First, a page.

Kevin Lewi
Stanford Cryptography Ph.D. Student
klewi at cs.stanford.edu

Hi, I'm a fifth-year Ph.D. student at Stanford University, doing research in cryptography under Professor Dan Boneh. In the summer of 2015, I did an internship with the Security Software Engineering team at Facebook with Steve Weis, and in the summer of 2014, I did an internship with the Market Research and Algorithms team at Google with Kshipra Bhawalkar. I got my B.S. in Computer Science from Carnegie Mellon University in May of 2011.

Publications

Practical Order-Revealing Encryption with Limited Leakage
(in submission)

We show how to construct an order-revealing encryption scheme which is not only more secure than all other existing order-preserving encryption schemes, but also very practical. In particular, our construction relies only on one-way function evaluations and maintains a fairly small ciphertext size.

Joint work with Nathan Chenette, Stephen A. Weis, and David J. Wu.

Constraining Pseudorandom Functions Privately
(in submission)

We introduce the notion of key privacy for a constrained PRF, which captures the intuition that an adversary, given two constrained keys, cannot distinguish their constraints. This primitive is applicable in numerous symmetric-key settings including deniable encryption and private keyword search, and we also show how to construct constrained PRFs from multilinear maps.

Joint work with Dan Boneh, and David J. Wu.

Semantically Secure Order-Revealing Encryption: Multi-Input Functional Encryption Without Obfuscation
EUROCRYPT'15

We show how to construct the first implementable functional encryption scheme on multiple inputs using multilinear maps. Our construction only requires a low degree of multilinearity by avoiding indistinguishability obfuscation and interpreting functions as short branching programs. Our main application is an order-revealing encryption scheme that can compare 16-bit values using only a 9-way multilinear map.

Joint work with Dan Boneh, Mariana Raykova, Amit Sahai, Mark Zhandry, and Joe Zimmerman.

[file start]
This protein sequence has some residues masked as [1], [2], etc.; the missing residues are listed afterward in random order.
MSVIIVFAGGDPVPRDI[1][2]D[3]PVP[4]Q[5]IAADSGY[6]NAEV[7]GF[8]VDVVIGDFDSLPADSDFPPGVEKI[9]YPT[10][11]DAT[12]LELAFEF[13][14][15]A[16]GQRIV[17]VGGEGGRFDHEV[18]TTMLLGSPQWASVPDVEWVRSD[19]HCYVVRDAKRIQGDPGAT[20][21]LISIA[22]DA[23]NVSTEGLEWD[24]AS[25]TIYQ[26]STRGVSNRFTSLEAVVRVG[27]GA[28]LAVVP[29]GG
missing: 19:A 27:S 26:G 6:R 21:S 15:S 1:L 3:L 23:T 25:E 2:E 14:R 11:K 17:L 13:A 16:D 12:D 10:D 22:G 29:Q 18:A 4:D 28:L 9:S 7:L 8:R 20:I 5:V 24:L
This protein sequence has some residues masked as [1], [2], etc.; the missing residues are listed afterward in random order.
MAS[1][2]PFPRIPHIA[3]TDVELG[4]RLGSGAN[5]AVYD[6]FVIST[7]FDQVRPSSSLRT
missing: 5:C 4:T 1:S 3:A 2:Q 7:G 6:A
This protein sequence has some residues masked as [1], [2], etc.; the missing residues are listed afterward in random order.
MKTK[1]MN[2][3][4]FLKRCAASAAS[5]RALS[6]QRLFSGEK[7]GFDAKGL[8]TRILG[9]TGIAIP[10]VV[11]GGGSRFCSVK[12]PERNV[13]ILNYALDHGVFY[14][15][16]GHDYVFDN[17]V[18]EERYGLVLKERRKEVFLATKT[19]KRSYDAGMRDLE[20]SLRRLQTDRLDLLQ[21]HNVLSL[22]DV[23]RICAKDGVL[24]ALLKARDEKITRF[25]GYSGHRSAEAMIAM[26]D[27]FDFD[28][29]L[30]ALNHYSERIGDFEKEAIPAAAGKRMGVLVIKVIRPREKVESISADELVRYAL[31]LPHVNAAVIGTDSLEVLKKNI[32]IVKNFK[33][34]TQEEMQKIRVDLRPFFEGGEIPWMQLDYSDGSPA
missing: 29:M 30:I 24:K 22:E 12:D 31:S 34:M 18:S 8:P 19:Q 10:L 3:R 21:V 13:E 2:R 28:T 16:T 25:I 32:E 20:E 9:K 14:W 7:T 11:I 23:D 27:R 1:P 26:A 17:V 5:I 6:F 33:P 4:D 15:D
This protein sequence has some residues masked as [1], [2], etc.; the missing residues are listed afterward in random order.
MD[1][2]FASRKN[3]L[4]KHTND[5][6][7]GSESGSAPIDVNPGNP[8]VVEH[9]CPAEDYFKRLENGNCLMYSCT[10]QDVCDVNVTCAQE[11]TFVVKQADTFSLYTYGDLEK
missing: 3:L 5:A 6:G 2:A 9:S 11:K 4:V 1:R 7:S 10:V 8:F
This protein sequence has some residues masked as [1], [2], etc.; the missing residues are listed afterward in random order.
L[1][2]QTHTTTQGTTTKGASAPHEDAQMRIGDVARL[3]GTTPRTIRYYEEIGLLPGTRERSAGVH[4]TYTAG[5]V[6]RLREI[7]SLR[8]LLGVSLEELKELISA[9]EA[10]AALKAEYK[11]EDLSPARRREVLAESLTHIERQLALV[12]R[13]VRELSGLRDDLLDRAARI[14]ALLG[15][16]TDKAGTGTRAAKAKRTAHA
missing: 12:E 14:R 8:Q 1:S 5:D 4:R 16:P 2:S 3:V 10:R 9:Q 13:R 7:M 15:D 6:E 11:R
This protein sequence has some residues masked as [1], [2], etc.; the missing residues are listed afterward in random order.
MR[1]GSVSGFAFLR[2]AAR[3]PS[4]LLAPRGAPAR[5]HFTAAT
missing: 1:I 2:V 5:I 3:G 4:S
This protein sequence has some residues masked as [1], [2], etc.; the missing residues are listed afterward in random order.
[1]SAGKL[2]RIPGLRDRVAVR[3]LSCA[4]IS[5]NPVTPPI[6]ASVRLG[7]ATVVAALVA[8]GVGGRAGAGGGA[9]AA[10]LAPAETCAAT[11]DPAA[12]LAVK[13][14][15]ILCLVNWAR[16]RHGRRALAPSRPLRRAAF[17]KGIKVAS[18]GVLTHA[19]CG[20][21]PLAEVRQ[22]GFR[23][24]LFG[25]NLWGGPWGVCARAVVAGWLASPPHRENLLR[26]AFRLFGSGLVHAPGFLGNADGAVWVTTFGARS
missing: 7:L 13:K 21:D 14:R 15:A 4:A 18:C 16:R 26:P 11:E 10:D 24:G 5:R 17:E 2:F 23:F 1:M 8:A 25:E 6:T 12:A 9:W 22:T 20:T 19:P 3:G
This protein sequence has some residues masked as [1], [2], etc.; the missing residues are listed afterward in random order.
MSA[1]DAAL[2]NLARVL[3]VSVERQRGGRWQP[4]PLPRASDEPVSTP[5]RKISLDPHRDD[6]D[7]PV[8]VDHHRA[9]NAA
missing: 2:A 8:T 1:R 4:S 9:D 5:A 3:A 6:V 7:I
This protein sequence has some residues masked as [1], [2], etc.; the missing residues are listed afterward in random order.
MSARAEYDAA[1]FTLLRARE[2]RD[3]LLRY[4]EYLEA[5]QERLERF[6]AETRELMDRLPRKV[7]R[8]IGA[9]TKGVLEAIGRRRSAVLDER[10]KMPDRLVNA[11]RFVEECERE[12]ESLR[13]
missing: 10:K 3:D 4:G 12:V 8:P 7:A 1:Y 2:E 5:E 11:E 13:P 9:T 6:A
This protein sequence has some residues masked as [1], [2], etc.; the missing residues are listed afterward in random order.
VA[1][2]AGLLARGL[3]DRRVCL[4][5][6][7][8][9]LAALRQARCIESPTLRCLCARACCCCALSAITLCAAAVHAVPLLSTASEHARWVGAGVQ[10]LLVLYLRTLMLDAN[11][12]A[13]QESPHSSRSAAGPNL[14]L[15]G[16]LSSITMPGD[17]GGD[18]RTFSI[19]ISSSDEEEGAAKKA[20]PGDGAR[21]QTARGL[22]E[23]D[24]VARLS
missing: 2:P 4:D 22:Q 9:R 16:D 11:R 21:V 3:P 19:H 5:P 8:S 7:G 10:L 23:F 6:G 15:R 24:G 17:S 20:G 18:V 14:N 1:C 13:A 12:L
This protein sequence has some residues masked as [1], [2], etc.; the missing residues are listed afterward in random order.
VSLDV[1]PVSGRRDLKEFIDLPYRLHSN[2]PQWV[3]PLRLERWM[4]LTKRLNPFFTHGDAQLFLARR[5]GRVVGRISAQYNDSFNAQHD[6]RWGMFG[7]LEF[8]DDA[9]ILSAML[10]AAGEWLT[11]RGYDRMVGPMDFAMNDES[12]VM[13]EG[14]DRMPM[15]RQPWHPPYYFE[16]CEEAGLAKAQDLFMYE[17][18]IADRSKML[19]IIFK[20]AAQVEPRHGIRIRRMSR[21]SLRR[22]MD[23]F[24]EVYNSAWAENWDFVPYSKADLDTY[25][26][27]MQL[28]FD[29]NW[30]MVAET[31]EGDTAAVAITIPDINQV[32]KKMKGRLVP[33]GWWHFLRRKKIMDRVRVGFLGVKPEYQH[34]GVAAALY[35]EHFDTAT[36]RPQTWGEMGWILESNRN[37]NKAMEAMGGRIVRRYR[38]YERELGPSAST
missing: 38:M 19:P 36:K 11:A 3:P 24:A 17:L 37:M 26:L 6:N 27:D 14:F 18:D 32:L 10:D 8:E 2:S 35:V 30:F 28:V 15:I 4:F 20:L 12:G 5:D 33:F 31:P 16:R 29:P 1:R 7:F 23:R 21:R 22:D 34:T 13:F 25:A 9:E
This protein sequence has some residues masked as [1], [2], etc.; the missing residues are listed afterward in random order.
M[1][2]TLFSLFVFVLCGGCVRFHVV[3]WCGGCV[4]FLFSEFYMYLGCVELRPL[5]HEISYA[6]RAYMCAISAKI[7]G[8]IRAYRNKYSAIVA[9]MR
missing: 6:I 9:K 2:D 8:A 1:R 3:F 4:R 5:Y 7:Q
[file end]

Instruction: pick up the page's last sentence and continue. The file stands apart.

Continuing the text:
Losing Weight By Gaining Edges
ESA'14

We present a new way to encode weighted sums into unweighted pairwise constraints, with implications to the k-SUM problem, and also with finding cliques in node-weighted graphs.

Joint work with Amir Abboud, and Ryan Williams.

Improved Constructions of PRFs Secure Against Related-Key Attacks
ACNS'14

We show how to construct PRFs that are secure against a large class of related-key attacks. We use the Bellare-Cash framework and rely on the Learning with Errors and Decision Linear assumptions in multilinear maps.

Joint work with Hart Montgomery, and Ananth Raghunathan.

Key Homomorphic PRFs and Their Applications
CRYPTO'13

Key homomorphic PRFs are natural objects to study and have a number of interesting applications, including simplifying the process of rotating encryption keys for encrypted data stored in the cloud. We construct the first provably secure key homomorphic PRFs in the standard model (without random oracles).

Joint work with Dan Boneh, Kevin Lewi, Hart Montgomery, and Ananth Raghunathan.

Exact Weight Subgraphs and the k-Sum Conjecture
ICALP'13

We connect natural subgraph finding problems on edge-weighted graphs with the infamous k-Sum Conjecture, establishing tight reductions between graph problems and decision problems on sums.

Joint work with Amir Abboud, and Kevin Lewi.

Preventing Unraveling in Social Networks: The Anchored k-Core Problem
ICALP'12 / SIDMA'15

We consider a model of user engagement in social networks, where each player incurs a cost to remain engaged but derives a benefit proportional to the number of engaged neighbors. We classify the computational complexity of this problem, showing efficient algorithms for small parameters and strong impossibility results for larger parameters.

Joint work with Kshipra Bhawalkar, Jon Kleinberg, Tim Roughgarden, and Aneesh Sharma.

The Online Metric Matching Problem for Doubling Metrics
ICALP'12

We analyze the online version of the min-cost metric matching problem on k servers and k requests, and show how a simple randomized algorithm obtains an O(log k)-competitive solution on the line metric, which beats the previous upper bound of O(log^2 k). This result can also be extended to metrics with constant doubling dimension.

Joint work with Anupam Gupta.

Iterating Invertible Binary Transducers
DCFS'12 / JALC'12

We study iterated transductions defined by a class of invertible transducers over the binary alphabet. The transduction semigroups of these automata turn out to be free Abelian groups and the orbits of finite words can be described as affine subspaces in a suitable geometry defined by the generators of these groups. We show that iterated transductions are rational for a subclass of our automata.

Joint work with Klaus Sutner.

Last updated January 22, 2016.